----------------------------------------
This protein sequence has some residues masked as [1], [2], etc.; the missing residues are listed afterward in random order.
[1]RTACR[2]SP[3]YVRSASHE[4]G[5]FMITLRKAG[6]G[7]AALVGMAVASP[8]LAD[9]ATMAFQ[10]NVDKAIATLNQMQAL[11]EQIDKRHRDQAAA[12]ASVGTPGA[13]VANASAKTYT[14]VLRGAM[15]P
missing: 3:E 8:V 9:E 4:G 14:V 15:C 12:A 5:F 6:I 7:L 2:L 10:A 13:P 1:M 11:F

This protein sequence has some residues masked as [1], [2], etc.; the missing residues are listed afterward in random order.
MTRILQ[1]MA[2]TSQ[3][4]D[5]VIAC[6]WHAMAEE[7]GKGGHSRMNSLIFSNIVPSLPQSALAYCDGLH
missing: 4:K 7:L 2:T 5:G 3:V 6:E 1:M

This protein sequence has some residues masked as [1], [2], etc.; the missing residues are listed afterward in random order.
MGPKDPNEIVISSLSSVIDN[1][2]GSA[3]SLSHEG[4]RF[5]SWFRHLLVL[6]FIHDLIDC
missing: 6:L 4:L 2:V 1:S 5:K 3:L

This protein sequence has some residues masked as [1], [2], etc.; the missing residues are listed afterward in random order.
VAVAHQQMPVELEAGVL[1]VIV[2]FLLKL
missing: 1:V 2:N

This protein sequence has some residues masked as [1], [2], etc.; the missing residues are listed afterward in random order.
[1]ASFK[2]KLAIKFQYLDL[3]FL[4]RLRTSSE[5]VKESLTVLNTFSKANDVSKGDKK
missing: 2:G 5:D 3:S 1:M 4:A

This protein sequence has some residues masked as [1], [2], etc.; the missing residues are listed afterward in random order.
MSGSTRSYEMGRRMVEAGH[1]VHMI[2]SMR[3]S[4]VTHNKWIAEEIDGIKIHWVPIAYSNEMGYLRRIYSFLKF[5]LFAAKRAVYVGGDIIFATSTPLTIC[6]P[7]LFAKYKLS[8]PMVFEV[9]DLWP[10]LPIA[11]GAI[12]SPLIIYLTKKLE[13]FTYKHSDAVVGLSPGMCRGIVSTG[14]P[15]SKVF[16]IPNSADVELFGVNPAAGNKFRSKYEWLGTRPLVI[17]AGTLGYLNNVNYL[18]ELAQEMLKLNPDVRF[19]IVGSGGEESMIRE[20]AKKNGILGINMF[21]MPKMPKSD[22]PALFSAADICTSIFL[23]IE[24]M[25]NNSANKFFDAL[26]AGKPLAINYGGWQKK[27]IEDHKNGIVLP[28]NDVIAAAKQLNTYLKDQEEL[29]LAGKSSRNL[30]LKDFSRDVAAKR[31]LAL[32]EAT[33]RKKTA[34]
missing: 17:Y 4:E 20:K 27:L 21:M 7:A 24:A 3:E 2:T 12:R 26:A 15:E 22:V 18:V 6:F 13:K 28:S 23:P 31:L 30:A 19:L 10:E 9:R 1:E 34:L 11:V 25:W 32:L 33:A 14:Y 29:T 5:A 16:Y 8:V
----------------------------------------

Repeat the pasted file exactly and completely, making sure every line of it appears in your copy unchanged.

This protein sequence has some residues masked as [1], [2], etc.; the missing residues are listed afterward in random order.
[1]RTACR[2]SP[3]YVRSASHE[4]G[5]FMITLRKAG[6]G[7]AALVGMAVASP[8]LAD[9]ATMAFQ[10]NVDKAIATLNQMQAL[11]EQIDKRHRDQAAA[12]ASVGTPGA[13]VANASAKTYT[14]VLRGAM[15]P
missing: 3:E 8:V 9:E 4:G 14:V 15:C 12:A 5:F 6:I 7:L 2:L 10:A 13:P 1:M 11:F

This protein sequence has some residues masked as [1], [2], etc.; the missing residues are listed afterward in random order.
MTRILQ[1]MA[2]TSQ[3][4]D[5]VIAC[6]WHAMAEE[7]GKGGHSRMNSLIFSNIVPSLPQSALAYCDGLH
missing: 4:K 7:L 2:T 5:G 3:V 6:E 1:M

This protein sequence has some residues masked as [1], [2], etc.; the missing residues are listed afterward in random order.
MGPKDPNEIVISSLSSVIDN[1][2]GSA[3]SLSHEG[4]RF[5]SWFRHLLVL[6]FIHDLIDC
missing: 6:L 4:L 2:V 1:S 5:K 3:L

This protein sequence has some residues masked as [1], [2], etc.; the missing residues are listed afterward in random order.
VAVAHQQMPVELEAGVL[1]VIV[2]FLLKL
missing: 1:V 2:N

This protein sequence has some residues masked as [1], [2], etc.; the missing residues are listed afterward in random order.
[1]ASFK[2]KLAIKFQYLDL[3]FL[4]RLRTSSE[5]VKESLTVLNTFSKANDVSKGDKK
missing: 2:G 5:D 3:S 1:M 4:A

This protein sequence has some residues masked as [1], [2], etc.; the missing residues are listed afterward in random order.
MSGSTRSYEMGRRMVEAGH[1]VHMI[2]SMR[3]S[4]VTHNKWIAEEIDGIKIHWVPIAYSNEMGYLRRIYSFLKF[5]LFAAKRAVYVGGDIIFATSTPLTIC[6]P[7]LFAKYKLS[8]PMVFEV[9]DLWP[10]LPIA[11]GAI[12]SPLIIYLTKKLE[13]FTYKHSDAVVGLSPGMCRGIVSTG[14]P[15]SKVF[16]IPNSADVELFGVNPAAGNKFRSKYEWLGTRPLVI[17]AGTLGYLNNVNYL[18]ELAQEMLKLNPDVRF[19]IVGSGGEESMIRE[20]AKKNGILGINMF[21]MPKMPKSD[22]PALFSAADICTSIFL[23]IE[24]M[25]NNSANKFFDAL[26]AGKPLAINYGGWQKK[27]IEDHKNGIVLP[28]NDVIAAAKQLNTYLKDQEEL[29]LAGKSSRNL[30]LKDFSRDVAAKR[31]LAL[32]EAT[33]RKKTA[34]
missing: 17:Y 4:E 20:K 27:L 21:M 7:A 24:A 3:E 2:T 12:R 26:A 15:E 22:V 18:V 6:F 13:K 28:S 23:P 31:L 30:A 19:L 10:E 9:R 1:E 34:L 11:V 25:W 32:L 33:A 14:Y 29:T 5:A 16:Y 8:V